More tomorrow – a hard video choice for today but I’ll plump for Australia and Cyprus.. 




Inner Tongue – Fallen Empire

I don’t have to spend ages agonising over the selection of every word right? No, instead I can just write about whatever comes into my head. This is my own blog. I’ve got loads of posts almost ready to go; great music to share but I’m holding back on doing so because the writing doesn’t quite feel right. I need to get over myself, right? People just read this to watch the videos… I should learn to be silent more.

Inner Tongue was scarily forced into silence. Can you begin to imagine how terrifying it must have been to be diagnosed with something where you could well lose your voice? Something that requires an operation and then months of silence? You’d get pretty contemplative. 

“Until the first follow-up appointment,” Inner Tongue explains, “I hid myself in total silence in my apartment. I was totally depressed, and refused to write any music. But somehow I was drawn from my sofa to my piano, and tried to overcome my fear. So I decided to modify my musical focus temporarily by writing songs which could produce a melodic tension without vocals, but which featured the traits of forward-looking pop music. What emerged came from an entirely new perspective. It was as if someone had pressed a reset button on the musical identity I had of myself.”

Inner Tongue is from Vienna. I’m heading there in a couple of months to fulfil something on my bucket list of to do’s. For many, watching an Eurovision Song Contest will be a sad pursuit. The looks I’ll get from friends and colleagues when I declare my interest will be priceless. But, I really don’t care. Whilst in Vienna, I’ll be sure to explore the local music scene if it’s half as perfect as this electronic pop is.

Domino, domino, domino, domino. Who’s up for a game of tennis?. Easter Sundays don’t get better than this right? Enjoy your eggs.




Things I have been doing

It is true. I’ve been a rubbish blogger recently. I could explain via a schedule of excuse. Some readers might sympathise.


 A couple of weeks ago now, I caught a fine set by Sleaford Mods which I (eventually) reviewed for here. Their sweary rants really did impress me.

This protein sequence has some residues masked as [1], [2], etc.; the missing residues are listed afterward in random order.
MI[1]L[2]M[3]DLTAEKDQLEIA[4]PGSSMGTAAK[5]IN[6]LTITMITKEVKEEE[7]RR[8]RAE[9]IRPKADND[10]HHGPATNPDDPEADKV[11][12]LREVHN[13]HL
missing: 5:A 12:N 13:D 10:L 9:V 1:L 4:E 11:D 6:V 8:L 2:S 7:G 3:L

The support band for the night, Purple, also marked themselves out as ones to watch. The next day I was, eating a sandwich, on my way to a work meeting in Warwick, when the three members of Purple walked by. I chose not to distract them from their sightseeing by saying something like, “You were great in Leicester last night”. I regret that a bit now.



I’ve also had my first review published here in the Leicester Mercury. There’s a real challenge in writing a 300 word live review but I tried my best to sum up the fine night at “Watch This Space” with up and coming Leicester band, Clubs. I knew I’d like them since seeing them at Liverpool Sound City last year and they didn’t disappoint. 



Lucy Rose did a ‘really smelly fart’ live on stage at the Nottingham Bodega. I’ve got notes about that night and I’ll write them up in good time. I also popped into the Maverick festival launch party when in London. In a basement beneath the Gibson Guitar shop, I was treated to free ciders and duck wraps whilst watching a selection of live acts from the festival. Dayna Kurtz really caught the eye with her mournful country from the soul and I’m sure I’ll feature her on Sonic Breakfast before this year is out. 



Tonight, I’m back at the Musician for the Original Bands Showcase callbacks. There’s seven bands on the line up and most will be new to me on account of being otherwise engaged for many of the heats this year. Later this week, the excellent Tuff Love play the Musician and I plan to be there for that – and then next week, Sinkane will be doing a very rare show outside of London. Not to be missed. 




I do promise that normal Sonic Breakfast coverage will resume soon though.